In a previous post we talked about SSH key management best practices which involved using of ssh-agent to store decrypted private keys to automate authentication of an SSH client.In this post we would do a deep dive into how SSH agents work including some edge cases in its use.
Starting An Agent
SSH agent has some mind puzzling behavior that could surprise even the most seasoned of system administrators. There isn’t just one command syntax for running an agent and there are caveats associated with each way.
There are two ways to start an agent:
- Single-shell method; uses your current login shell on a single terminal
- Subshell method; forks a subshell to use some inherited environment variables
In the first approach the agent is run in your current login shell. This is done by running the command:
The variables printed to the shell after the command above is run, need to be set as environment variables. The command forks the ssh-agent in the background, detaching from the terminal and returning the prompt to you. Beware that after using after each SSH session terminates the agent doesn’t get killed even if you logout, unless you explicitly terminate the agent. So if you start another terminal session and run ssh-agent and ssh-add again another process gets forked in the background. Soon you have a series of agents running in the background doing nothing. To avoid this use the second method.
The second approach spawns a subshell from your current shell. All you need do is provide a path to a shell or shell script like so:
$ ssh-agent $SHELL
This time instead of forking a background process, the ssh-agent runs in the foreground, spawning a subshell and setting the necessary environment variables. The rest of your login session runs in the subshell and when you logout the agent process gets terminated. The agent can also be terminated by running the command:
$ ssh-agent -k #this won’t work if you started ssh-agent with the first approach
Once the agent is up and running we add keys to it, this is done by ssh-add command giving the path to the identity file (private key) as a parameter.
Your passphrase is requested once by ssh-add to load up the private key. There are numerous command line options including listing and deleting keys in the ssh-agent using ssh-add command. Look up the man page for ssh-add on your favorite distribution to see the full list of command line options.
A scenario were agents are of particular use is, suppose I want to copy a file from remote server shell.isp.com to another remote server other.host.net and SSH is installed on both of them and they both use public key authentication how do I achieve that? I could copy from remote server shell.isp.com to my local system then copy from my system to remote server other.host.net, but that’s a waste of time. Instead what we could do since I have an account on both remote servers is to directly copy the file from server shell.isp.com to server other.host.net with a command like this:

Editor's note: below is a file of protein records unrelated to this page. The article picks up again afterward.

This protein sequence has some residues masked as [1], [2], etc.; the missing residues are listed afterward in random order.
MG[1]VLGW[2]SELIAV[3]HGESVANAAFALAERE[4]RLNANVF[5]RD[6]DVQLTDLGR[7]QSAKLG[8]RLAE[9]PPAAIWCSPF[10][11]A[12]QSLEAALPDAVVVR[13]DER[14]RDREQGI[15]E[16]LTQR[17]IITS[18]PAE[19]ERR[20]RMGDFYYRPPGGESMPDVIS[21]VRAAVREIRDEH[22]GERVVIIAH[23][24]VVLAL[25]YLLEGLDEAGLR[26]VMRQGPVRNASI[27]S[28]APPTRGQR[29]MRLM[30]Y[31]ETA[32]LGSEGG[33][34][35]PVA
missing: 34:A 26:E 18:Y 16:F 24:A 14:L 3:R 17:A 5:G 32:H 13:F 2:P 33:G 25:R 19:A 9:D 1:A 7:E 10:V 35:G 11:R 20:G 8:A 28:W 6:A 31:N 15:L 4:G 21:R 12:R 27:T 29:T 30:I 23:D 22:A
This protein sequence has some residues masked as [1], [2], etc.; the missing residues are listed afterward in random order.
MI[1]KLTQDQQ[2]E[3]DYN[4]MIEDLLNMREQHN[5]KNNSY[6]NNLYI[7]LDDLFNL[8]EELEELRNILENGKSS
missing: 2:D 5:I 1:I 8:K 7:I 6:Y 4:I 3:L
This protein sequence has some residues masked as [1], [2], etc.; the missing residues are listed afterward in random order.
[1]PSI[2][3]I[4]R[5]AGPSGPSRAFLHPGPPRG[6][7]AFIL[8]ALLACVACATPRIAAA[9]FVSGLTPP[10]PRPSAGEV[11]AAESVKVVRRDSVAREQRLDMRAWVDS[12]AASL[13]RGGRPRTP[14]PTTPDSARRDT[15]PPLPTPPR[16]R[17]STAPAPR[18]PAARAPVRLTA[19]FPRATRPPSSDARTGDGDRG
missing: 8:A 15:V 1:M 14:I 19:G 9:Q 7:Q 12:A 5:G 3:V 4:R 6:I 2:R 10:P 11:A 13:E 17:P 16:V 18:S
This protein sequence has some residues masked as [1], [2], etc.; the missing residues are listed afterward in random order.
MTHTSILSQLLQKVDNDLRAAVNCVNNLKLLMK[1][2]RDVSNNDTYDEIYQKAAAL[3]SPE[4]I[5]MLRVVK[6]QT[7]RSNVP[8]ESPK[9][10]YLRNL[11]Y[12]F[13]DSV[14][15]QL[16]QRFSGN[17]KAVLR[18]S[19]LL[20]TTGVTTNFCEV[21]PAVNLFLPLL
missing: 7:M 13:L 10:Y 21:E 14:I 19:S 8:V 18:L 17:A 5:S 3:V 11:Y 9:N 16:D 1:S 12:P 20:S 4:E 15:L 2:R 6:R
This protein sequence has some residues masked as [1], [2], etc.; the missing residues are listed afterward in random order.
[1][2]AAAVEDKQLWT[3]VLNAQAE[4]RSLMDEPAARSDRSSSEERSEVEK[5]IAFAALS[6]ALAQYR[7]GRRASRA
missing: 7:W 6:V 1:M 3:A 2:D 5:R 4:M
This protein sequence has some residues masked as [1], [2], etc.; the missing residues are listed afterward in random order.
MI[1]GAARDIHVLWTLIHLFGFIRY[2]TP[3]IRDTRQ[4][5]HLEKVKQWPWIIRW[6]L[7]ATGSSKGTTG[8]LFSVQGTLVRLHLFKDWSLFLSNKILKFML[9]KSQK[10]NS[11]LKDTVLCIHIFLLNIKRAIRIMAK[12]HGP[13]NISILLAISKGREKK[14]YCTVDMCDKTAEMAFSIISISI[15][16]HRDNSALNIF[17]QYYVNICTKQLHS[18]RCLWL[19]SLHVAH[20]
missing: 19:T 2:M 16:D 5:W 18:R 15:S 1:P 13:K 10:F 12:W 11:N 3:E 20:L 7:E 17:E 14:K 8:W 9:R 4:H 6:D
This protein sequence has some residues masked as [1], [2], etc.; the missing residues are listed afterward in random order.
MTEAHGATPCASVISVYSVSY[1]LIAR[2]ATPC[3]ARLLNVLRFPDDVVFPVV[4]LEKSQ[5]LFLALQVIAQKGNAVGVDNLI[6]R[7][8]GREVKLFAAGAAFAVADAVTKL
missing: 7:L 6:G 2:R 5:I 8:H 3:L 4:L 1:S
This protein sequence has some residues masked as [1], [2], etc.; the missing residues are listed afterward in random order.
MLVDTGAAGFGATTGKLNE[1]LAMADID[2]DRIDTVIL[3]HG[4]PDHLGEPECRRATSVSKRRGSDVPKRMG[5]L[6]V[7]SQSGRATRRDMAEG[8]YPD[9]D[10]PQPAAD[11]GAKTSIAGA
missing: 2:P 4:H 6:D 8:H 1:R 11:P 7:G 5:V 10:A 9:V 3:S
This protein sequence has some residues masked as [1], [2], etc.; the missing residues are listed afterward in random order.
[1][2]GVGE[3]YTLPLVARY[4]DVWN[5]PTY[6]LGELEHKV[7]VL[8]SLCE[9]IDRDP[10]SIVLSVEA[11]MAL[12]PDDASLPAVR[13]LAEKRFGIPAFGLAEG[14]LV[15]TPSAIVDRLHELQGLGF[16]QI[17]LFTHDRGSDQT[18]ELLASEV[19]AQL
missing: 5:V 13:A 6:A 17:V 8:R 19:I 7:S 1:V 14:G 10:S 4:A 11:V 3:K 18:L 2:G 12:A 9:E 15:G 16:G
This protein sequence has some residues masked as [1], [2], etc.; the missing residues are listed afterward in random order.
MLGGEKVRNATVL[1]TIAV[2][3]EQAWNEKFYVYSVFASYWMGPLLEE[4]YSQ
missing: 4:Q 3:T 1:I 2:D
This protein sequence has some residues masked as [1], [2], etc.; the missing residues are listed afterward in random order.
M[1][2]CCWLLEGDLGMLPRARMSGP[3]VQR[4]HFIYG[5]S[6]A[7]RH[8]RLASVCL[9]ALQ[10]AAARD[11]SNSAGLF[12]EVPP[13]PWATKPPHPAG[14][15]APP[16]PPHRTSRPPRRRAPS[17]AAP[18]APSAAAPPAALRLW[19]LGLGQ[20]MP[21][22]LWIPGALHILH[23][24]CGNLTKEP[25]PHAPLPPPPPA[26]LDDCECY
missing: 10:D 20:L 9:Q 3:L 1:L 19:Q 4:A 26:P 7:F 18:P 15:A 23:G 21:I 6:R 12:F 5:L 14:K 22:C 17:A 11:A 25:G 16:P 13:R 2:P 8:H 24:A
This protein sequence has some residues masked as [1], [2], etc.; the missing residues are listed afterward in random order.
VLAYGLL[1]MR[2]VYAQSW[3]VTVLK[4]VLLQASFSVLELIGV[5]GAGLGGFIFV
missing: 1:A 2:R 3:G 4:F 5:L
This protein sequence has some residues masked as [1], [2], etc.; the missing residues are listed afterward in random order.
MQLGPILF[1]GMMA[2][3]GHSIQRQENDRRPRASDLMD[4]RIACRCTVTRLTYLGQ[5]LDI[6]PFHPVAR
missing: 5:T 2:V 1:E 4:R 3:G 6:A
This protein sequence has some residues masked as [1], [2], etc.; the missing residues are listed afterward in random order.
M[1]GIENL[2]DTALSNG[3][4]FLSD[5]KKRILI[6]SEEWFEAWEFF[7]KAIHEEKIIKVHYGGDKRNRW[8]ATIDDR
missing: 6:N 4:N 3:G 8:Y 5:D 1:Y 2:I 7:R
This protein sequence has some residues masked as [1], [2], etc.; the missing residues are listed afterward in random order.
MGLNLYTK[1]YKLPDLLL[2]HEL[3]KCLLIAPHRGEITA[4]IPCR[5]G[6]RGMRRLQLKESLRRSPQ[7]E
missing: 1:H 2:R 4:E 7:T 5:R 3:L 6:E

$ scp email@example.com:print-me firstname.lastname@example.org:imprime-moi
But if you run the above command it fails because there is no tty to enter the passphrase to decrypt the private key for other.host.net on the shell.isp.com host when it tries to run scp to do the actual copy of the file other.host.net. All this assumes you have your private key for other.host.net on shell.isp.net. It’s a very bad idea to store your private key on a server and generally the fewer places with Internet network access your private key is located the safer it is. If you must back up your private key keep it on a portable disk kept save from the everyone else. Another use case concerning developers is pulling code from a repository on github to a remote server. If the repository is private and you have ssh access set up for your github account then using an agent would make life a lot easier, instead of copying your github private keys to the remote server.
Fortunately ssh-agent easily solves all the above issues. The remote scp simply contacts the ssh-agent on your local machine for authentication, your private keys never leave your local machine, assuming you have loaded the private keys for other.host.net into ssh-agent. Similarly if you have loaded your private keys for your github account on your ssh-agent locally then authentication happens on your machine.
To use agent forwarding both the client and the server must permit it. The socket opened by the ssh-agent is responsible for the communication between the server and the client. The environment variable SSH_AUTH_SOCK points to the socket, the variable is created when the agent is initialized, the socket is usually stored in the /tmp directory. To enable agent forwarding on the server the variable “AllowAgentForwarding” must be set to yes in your SSH server config file, likewise the variable “ForwardAgent” must be set to yes on your SSH client config file.
SSH agents are a very useful feature. They allow automation and improve security of your systems. Its possible with agent forwarding to hop from machine to machine as agent-forwarding relationship is transitive in nature. As long as the each intermediate server has agent forwarding enabled then, the authentication will always take place on the client. This feature is especially useful in corporate firewalled networks where there is a bastion server facing the Internet preventing access to a private network of servers. With SSH agent forwarding it’s possible to reach behind the firewall and access the servers if SSH is installed on the servers and forwarding is enabled.
SSH agent consumes a significant amount of computing resources so it’s always good to make sure that you don’t have idle processes running in the background.
When using an SSH agent to hop from machine to machine it's important that each intermediate host isn't compromised as that would expose your keys to intruders.